“Angels Representing Seven Churches,” the central element of this exhibit, is a set of free-standing, eight-foot tall, windows created by Louis Comfort Tiffany in 1902 at Tiffany Studios in New York City. Originally commissioned for a church in Cincinnati, the seven windows depict angels which are almost life-size, illustrating passages from the Bible’s Book of Revelation. Although they form a set, each angel, named according to their Biblical reference, has different characteristics—and a unique personality—depicted in glass through the artistry of Tiffany Studio.

TOYS, TRINKETS, AND TREASURES: THE STORY OF THE NESTING DOLL

February 11– June 26, 2016

Russian Matryoshka dolls, often painted to depict peasants, have become an icon of Russian culture. The bright colors, distinctive shapes, and the imaginative concepts have delighted generations of children and are thoroughly recognizable to young and old alike. The Museum of Russian Icons unveiled its newest addition, a collection of nesting dolls from Russia, Poland, Ukraine, Japan and other countries. These dolls came to the Museum through the generosity of collector Pamela Kruskal who gifted 370 sets in the summer of 2015. The collection contains the story of the nesting doll which extends well beyond the well-known Russian dolls of the 20th century.

DISCOVERING ST. NICHOLAS

November 20, 2015–January 23, 2016

The traveling exhibit Discovering Santa Claus originated from the St. Nicholas Center in Holland, Michigan. The exhibition showcased a vast collection of art, icons, symbols, toys, statues and other treasures from around the world.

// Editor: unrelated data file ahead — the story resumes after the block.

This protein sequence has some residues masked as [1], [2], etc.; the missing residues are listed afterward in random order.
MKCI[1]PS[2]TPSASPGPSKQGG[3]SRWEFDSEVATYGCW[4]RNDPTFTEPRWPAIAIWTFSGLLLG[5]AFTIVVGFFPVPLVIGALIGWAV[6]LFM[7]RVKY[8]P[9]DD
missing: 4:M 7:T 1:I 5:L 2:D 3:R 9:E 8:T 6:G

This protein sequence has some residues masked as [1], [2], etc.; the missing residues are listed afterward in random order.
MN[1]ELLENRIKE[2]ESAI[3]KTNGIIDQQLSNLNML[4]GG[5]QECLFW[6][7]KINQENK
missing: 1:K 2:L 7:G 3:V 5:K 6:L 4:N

FEASTS: EARTHLY CELEBRATIONS OF HEAVENLY EVENTS

September 26–November 7, 2015

This exhibition showcased more than 30 rare icons depicting significant Russian Orthodox feast days, commemorating the annual cycle of holy days, the veneration of saints and the Church’s twelve major feast days.

BYZANTIUM TO RUSSIA: THE ORIGINS AND DEVELOPMENT OF RUSSIAN ICONS

Featuring icons from London’s British Museum
May 2– September 12, 2015

Byzantium to Russia was curated by Gordon B. Lankton, Dr. Raoul Smith and Kent dur Russell, and organized by the Museum of Russian Icons. A selection of 35 icons and 30 objects from the British Museum traced the stylistic development of sacred art from the center of Christian civilization to the introduction of Christianity to Russia. The show included icons as well as Byzantine cast metal objects, ivories and engraved gems. This is the first time that the British Museum, London, has lent St John the Baptist (Constantinople c. 1300) and the famous St George and the Dragon (known as the “Black George” Novgorod late 14th century).

THE VIBRANT ART AND STORIED HISTORY OF ETHIOPIAN ICONS

60 Icons & Artifacts from a Private European Collection
January 23–April 18, 2015

The Vibrant Art and Storied History of Ethiopian Icons illustrated the Christian traditions of this legendary East African nation. The exhibition featured 60 small-scale icons, triptychs, and illuminated manuscripts from the 16th century to the present. Several cast-brass processional crosses with intricate designs from the Museum’s own collection, as well as some small pendant crosses fundamental to sacred vestments, icons and a stone-carved triptych were also included.

SIBERIA IMAGINED AND REIMAGINED

September 13, 2014– January 10, 2015

From the everyday to the bizarre, 130 unique and powerful photos by Russian photographers. This exhibit brought photographs of Siberia by Russian photographers to the American public for the first time. Countless images of Siberia by non-Russian photographers have been published and those depictions have shaped perceptions around the world. Siberia Imagined and Reimagined offered an insider’s view.